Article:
5 Saudi Women Arrested For Driving


Two weeks ago, at least 42 Saudi Arabian women took to the streets by driving in a number of cities. While Saudi Arabia does not have a written law banning women to drive, women are forbidden to do so under a fatwa or religious edict issued by senior clerics following Wahhabism, a strict brand of Sunni Islam. Women have since been driving in the capital of Riyadh and other cities in defiance of the ban. But on Tuesday, five women were detained as they drove in the city of Jeddah on the Red Sea Coast, according to rights activist Eman al-Nafjan.

According to the New York Times, the four women, ages 21 and 22, were riding in one car. After being arrested by the religious police, they were taken to a police station where they signed a pledge not to drive again just as Manal al-Sharif, the Saudi women whose arrest and imprisonment sparked the campaign to overturn the driving ban, was forced to sign a pledge not to drive again or to speak to reporters before she was freed.

The fifth woman was arrested separately on Tuesday night while driving in the neighborhood of Suleimaniyah.

As Nafjian said in the Guardian:

“This is the first big pushback from authorities it seems. We aren’t sure what it means at this point and whether this is the start of a harder line by the government against the campaign.”

Saudi Women for Driving, described by the New York Times as an “informal coalition of leading Saudi women’s rights activists, bloggers and academics,” said that “these arrests will encourage more women to get behind the wheel in direct defiance of this ridiculous abuse of our most basic human rights.” Citing the revolutions in Tunisia, Egypt and elsewhere as an inspiration, Saudi Women for Driving has called for “high-level western backing” and US Secretary of State Hillary Clinton and female leaders in Europe have indeed expressed their support for the campaign.

However, Clinton’s support of the campaign could put her and the Obama administration in a “delicate position,” as Saudi Arabia is a close US ally and the US is “increasingly reliant on Saudi authorities to provide stability and continuity in the Middle East and Gulf amid uprisings taking place across the Arab world.” Clinton herself has said that the Saudi women drivers “are acting on behalf of their own rights and not at the behest of outsiders like herself.” Again the question arises: How far can or will the US stick out its neck in supporting pro-democracy movements in Arab countries, while maneuvering to protect its own interests?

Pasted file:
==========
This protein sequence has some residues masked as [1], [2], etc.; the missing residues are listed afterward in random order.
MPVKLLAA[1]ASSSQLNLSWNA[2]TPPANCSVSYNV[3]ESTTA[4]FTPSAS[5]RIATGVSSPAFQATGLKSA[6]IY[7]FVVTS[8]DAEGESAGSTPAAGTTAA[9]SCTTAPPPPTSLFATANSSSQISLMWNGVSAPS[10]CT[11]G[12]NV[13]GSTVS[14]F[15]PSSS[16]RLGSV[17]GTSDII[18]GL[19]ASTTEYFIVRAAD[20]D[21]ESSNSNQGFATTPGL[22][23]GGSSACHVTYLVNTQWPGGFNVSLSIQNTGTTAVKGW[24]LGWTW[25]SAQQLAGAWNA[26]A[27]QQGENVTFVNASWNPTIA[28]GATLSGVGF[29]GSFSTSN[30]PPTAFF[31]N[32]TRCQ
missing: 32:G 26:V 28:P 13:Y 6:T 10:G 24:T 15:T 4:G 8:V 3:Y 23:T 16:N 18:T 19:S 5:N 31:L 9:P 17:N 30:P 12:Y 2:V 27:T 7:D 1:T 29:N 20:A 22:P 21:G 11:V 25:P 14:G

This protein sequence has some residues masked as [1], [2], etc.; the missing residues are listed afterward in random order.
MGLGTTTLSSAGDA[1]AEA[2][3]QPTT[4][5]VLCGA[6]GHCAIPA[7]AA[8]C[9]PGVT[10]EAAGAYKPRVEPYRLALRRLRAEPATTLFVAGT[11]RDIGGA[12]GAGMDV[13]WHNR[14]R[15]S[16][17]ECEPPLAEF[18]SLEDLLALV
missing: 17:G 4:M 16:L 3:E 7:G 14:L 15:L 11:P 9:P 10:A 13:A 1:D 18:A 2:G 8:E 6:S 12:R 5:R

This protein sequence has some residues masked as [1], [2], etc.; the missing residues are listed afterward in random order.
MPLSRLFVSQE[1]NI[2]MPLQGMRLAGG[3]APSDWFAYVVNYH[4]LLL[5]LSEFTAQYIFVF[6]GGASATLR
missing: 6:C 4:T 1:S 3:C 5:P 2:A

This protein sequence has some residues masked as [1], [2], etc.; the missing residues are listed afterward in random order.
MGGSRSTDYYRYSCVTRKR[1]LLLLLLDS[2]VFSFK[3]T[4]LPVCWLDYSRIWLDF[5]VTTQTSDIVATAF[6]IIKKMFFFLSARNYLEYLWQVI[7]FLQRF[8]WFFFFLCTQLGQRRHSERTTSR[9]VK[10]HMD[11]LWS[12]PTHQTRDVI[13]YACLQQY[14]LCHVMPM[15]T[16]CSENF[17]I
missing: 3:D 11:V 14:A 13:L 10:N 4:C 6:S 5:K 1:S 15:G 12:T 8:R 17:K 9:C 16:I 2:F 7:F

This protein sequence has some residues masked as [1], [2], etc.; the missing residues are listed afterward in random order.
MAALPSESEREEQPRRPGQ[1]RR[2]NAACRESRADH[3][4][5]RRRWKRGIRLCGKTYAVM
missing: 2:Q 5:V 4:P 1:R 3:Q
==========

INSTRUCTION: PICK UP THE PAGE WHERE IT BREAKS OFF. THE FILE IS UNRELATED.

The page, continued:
Go to #Women2Drive Twitter feed for more updates about the campaign to lift the ban on women driving i Saudi Arabia.

Related Care2 Coverage

Saudi Women Take the Wheel

Canadian Mother Nathalie Morin Detained in Saudi Arabia

BREAKING: Manal al-Sharif Released From Prison


Photo from a screenshot of a video of Manal al-Sharif driving on May 19, 2011, posted by noramist on YouTube.


TERRY R6 years ago


Tiberius G.
Tiberius G.6 years ago

The most important allies and friend of the USA is Saudi Arabia . Is it so because the Saudi Arabia do not allow women to drive a car.???

Teresa Wlosowicz
Teresa W6 years ago

Oops, I've already commented on this one...

Geraldine H.
Gerri Hennessy6 years ago

I think the US shld stay out of it. It's fine to express opionions but not to use the typical bullyboy tactics the Us seem to use. Let the Saudi's hear the worlds opionions and make the change themselves. I agree they shld be allowed to drive, but the US seem to think they shld be able to tell the rest of us how to live.

Loo Samantha
Loo sam6 years ago

let the women drive .....

Stephen Greg
Jason T6 years ago

Evidently at least one country took the animated movie 101 Dalmatians way to seriously. "Crazy woman drivers..."

Lori Ann H.
Lori Hone6 years ago

Women have started all the changes going on in the middle east, very proud of them.

Roopak Vaidya
Roopak Vaidya6 years ago

Saudi Arabia is the United States' no. 1 ally in the middle east. Like all US allies, it's human rights record is dismal. The people of Iraq enjoyed more human rights and freedom under Saddam Hussein than do the citizens of Saudi Arabia, Pakistan or Egypt under Mubarak!
Telling it like it is...

Elgrit B.

I know we are dependent upon Saudi Arabia in many ways but I suspect they use what we have to offer as well. Certainly with the proper diplomatic handling of the driving issue, it could be explained that people all oveer the United States are pushing our leaders to let Saudi Arabia allow their women to drive. After all, we are suggesting and recommending and informing them, we are not forcing them. We are hopefully giving them something to think about for the future.

Valarie S.
Valarie Snell6 years ago

I agree with Keisha H